Sports are by nature competitive and there will be a time where you have to turn from training and non-competitive activities to competition.
There are a few important things that you have to remember when putting your students into competitive situations.
Although your students are being competitive and you may feel the urge to take sides or even get involved, you cannot until you know that they can handle the situation.
If you, as activity leader, get involved in any way, you may become blind to some of what the students are doing. This is especially important when getting your students to get involved in team events. For example, if you start playing for one of your students’ football teams in a lesson for a bit of fun, you may not see the severity of some tackles.
This could not just be the cause of some physical injuries, but could cause mental damage to your students. They could lose their confidence in the sport, but also in you. If you allow them to be harmed, or even be put in the way of harm they will not trust you and will not follow you into any other activity again.
With your students, you should match up the teams, or competitors, into their own ability groups. This works better when in teams. For example, each football team should have an equal number of players with a greater ability. This way they do not get bored winning easily against the opposition, and those of a lower ability can gain confidence in their ability if their team wins.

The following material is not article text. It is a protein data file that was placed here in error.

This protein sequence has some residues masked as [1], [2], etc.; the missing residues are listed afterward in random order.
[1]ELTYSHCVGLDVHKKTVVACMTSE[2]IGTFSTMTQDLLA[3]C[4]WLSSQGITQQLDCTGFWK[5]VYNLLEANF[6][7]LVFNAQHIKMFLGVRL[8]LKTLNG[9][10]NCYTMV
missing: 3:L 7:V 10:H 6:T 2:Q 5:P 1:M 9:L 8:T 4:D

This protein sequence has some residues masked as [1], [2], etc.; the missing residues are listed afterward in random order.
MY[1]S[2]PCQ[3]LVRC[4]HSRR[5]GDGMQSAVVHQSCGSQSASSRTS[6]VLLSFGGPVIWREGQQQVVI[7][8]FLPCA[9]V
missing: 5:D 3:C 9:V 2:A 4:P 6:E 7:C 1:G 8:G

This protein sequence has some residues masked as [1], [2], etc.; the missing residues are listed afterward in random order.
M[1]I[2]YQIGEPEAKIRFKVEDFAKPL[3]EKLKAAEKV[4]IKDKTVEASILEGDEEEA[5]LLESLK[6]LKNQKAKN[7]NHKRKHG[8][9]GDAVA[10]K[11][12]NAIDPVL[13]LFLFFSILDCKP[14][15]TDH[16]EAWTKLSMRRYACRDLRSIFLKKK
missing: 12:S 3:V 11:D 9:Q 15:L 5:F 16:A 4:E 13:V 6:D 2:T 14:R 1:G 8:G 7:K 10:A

However, if you are organising an individual sport, for example javelin throw, you may want to pit students against another with a similar ability to them. Like mentioned above, this way you will not bore the higher achievers and not alienate the lower ability students.
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You want to use the training sessions before the competition to not only improve the student’s abilities and confidence, but also for yourself. Use this opportunity to assess the abilities of your students. This will help you to pair up students to compete against each other and pick evenly matched teams for team sports.
You also need to make sure that you know every aspect of the sport that you are making your students partake in. If you don’t know the rules inside out and the students could lose their confidence in you. They will not want to follow you into other sports if you do not know what you are doing in one of them.
If you follow the three steps above, you will be able to seamlessly turn your students from partaking in sports for fun, into competitive athletes that enjoy competing against your other students, and then hopefully play against other institutions or continue playing out of school hours. After all, your ultimate goal is to encourage your students to partake in sports outside of your jurisdiction.